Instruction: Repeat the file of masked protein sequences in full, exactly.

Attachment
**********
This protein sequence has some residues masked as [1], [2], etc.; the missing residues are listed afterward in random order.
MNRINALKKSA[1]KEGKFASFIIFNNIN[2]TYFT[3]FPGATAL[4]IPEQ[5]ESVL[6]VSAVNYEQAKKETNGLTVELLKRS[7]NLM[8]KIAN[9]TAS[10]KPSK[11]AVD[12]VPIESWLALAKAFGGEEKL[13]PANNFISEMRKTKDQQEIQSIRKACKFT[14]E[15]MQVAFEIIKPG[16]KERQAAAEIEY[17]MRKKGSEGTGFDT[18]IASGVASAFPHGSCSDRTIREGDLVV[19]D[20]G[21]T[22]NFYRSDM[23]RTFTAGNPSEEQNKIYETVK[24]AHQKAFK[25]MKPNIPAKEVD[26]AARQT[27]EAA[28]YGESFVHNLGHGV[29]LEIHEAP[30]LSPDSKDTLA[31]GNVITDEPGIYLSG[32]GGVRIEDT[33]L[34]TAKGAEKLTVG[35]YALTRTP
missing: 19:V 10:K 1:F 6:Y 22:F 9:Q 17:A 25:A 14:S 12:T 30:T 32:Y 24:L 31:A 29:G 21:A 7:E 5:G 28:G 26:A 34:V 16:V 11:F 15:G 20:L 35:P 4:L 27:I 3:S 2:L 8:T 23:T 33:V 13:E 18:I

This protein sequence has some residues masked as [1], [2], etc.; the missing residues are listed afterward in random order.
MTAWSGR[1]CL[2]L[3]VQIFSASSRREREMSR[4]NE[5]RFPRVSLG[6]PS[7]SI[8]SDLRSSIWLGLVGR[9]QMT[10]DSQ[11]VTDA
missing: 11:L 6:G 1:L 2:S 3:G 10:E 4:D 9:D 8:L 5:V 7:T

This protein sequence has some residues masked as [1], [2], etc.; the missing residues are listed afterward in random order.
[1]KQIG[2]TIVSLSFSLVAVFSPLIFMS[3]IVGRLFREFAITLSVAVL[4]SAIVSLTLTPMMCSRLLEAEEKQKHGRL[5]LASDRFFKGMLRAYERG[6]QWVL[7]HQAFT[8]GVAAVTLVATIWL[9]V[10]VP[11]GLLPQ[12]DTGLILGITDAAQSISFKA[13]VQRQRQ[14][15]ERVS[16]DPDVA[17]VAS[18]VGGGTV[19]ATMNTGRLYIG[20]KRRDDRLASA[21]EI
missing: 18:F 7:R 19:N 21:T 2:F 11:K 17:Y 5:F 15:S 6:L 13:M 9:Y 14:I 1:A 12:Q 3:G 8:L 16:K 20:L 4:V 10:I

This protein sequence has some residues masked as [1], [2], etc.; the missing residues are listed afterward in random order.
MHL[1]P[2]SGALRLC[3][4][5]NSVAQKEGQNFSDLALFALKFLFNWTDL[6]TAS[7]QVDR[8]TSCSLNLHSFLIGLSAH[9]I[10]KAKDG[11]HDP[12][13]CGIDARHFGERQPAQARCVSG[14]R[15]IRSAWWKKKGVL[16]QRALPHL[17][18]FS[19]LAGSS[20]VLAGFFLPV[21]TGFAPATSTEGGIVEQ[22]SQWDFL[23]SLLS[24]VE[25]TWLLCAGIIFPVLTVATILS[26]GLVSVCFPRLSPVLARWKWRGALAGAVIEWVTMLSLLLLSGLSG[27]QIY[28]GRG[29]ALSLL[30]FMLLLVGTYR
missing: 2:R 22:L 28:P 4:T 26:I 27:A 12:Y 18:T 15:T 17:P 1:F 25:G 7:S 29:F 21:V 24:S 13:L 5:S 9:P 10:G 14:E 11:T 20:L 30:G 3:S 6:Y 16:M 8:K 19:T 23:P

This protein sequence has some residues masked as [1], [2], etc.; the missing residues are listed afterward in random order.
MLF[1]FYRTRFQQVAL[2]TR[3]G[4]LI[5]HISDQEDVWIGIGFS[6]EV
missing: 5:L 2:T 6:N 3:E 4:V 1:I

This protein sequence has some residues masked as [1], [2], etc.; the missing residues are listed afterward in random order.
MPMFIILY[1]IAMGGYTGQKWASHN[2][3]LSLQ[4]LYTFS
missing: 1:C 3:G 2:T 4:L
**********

This protein sequence has some residues masked as [1], [2], etc.; the missing residues are listed afterward in random order.
MNRINALKKSA[1]KEGKFASFIIFNNIN[2]TYFT[3]FPGATAL[4]IPEQ[5]ESVL[6]VSAVNYEQAKKETNGLTVELLKRS[7]NLM[8]KIAN[9]TAS[10]KPSK[11]AVD[12]VPIESWLALAKAFGGEEKL[13]PANNFISEMRKTKDQQEIQSIRKACKFT[14]E[15]MQVAFEIIKPG[16]KERQAAAEIEY[17]MRKKGSEGTGFDT[18]IASGVASAFPHGSCSDRTIREGDLVV[19]D[20]G[21]T[22]NFYRSDM[23]RTFTAGNPSEEQNKIYETVK[24]AHQKAFK[25]MKPNIPAKEVD[26]AARQT[27]EAA[28]YGESFVHNLGHGV[29]LEIHEAP[30]LSPDSKDTLA[31]GNVITDEPGIYLSG[32]GGVRIEDT[33]L[34]TAKGAEKLTVG[35]YALTRTP
missing: 19:V 10:K 1:F 6:Y 22:F 9:Q 17:A 25:A 14:S 12:T 30:T 32:Y 24:L 31:A 29:G 21:A 7:E 5:G 28:G 26:A 34:V 16:V 11:F 15:G 20:L 35:P 4:L 27:I 3:S 2:L 8:T 23:T 33:V 13:E 18:I

This protein sequence has some residues masked as [1], [2], etc.; the missing residues are listed afterward in random order.
MTAWSGR[1]CL[2]L[3]VQIFSASSRREREMSR[4]NE[5]RFPRVSLG[6]PS[7]SI[8]SDLRSSIWLGLVGR[9]QMT[10]DSQ[11]VTDA
missing: 11:L 6:G 1:L 2:S 3:G 10:E 4:D 9:D 8:L 5:V 7:T

This protein sequence has some residues masked as [1], [2], etc.; the missing residues are listed afterward in random order.
[1]KQIG[2]TIVSLSFSLVAVFSPLIFMS[3]IVGRLFREFAITLSVAVL[4]SAIVSLTLTPMMCSRLLEAEEKQKHGRL[5]LASDRFFKGMLRAYERG[6]QWVL[7]HQAFT[8]GVAAVTLVATIWL[9]V[10]VP[11]GLLPQ[12]DTGLILGITDAAQSISFKA[13]VQRQRQ[14][15]ERVS[16]DPDVA[17]VAS[18]VGGGTV[19]ATMNTGRLYIG[20]KRRDDRLASA[21]EI
missing: 18:F 7:R 19:N 21:T 2:F 11:K 17:Y 5:F 15:S 6:L 13:M 9:Y 14:I 1:A 12:Q 3:G 8:L 16:K 20:L 4:V 10:I

This protein sequence has some residues masked as [1], [2], etc.; the missing residues are listed afterward in random order.
MHL[1]P[2]SGALRLC[3][4][5]NSVAQKEGQNFSDLALFALKFLFNWTDL[6]TAS[7]QVDR[8]TSCSLNLHSFLIGLSAH[9]I[10]KAKDG[11]HDP[12][13]CGIDARHFGERQPAQARCVSG[14]R[15]IRSAWWKKKGVL[16]QRALPHL[17][18]FS[19]LAGSS[20]VLAGFFLPV[21]TGFAPATSTEGGIVEQ[22]SQWDFL[23]SLLS[24]VE[25]TWLLCAGIIFPVLTVATILS[26]GLVSVCFPRLSPVLARWKWRGALAGAVIEWVTMLSLLLLSGLSG[27]QIY[28]GRG[29]ALSLL[30]FMLLLVGTYR
missing: 2:R 22:L 28:P 4:T 26:I 27:A 12:Y 18:T 15:T 17:P 1:F 25:G 7:S 29:F 21:V 24:S 13:L 5:S 9:P 10:G 14:E 11:T 20:L 30:G 3:S 6:Y 16:M 8:K 19:T 23:P

This protein sequence has some residues masked as [1], [2], etc.; the missing residues are listed afterward in random order.
MLF[1]FYRTRFQQVAL[2]TR[3]G[4]LI[5]HISDQEDVWIGIGFS[6]EV
missing: 5:L 2:T 6:N 3:E 4:V 1:I

This protein sequence has some residues masked as [1], [2], etc.; the missing residues are listed afterward in random order.
MPMFIILY[1]IAMGGYTGQKWASHN[2][3]LSLQ[4]LYTFS
missing: 1:C 3:G 2:T 4:L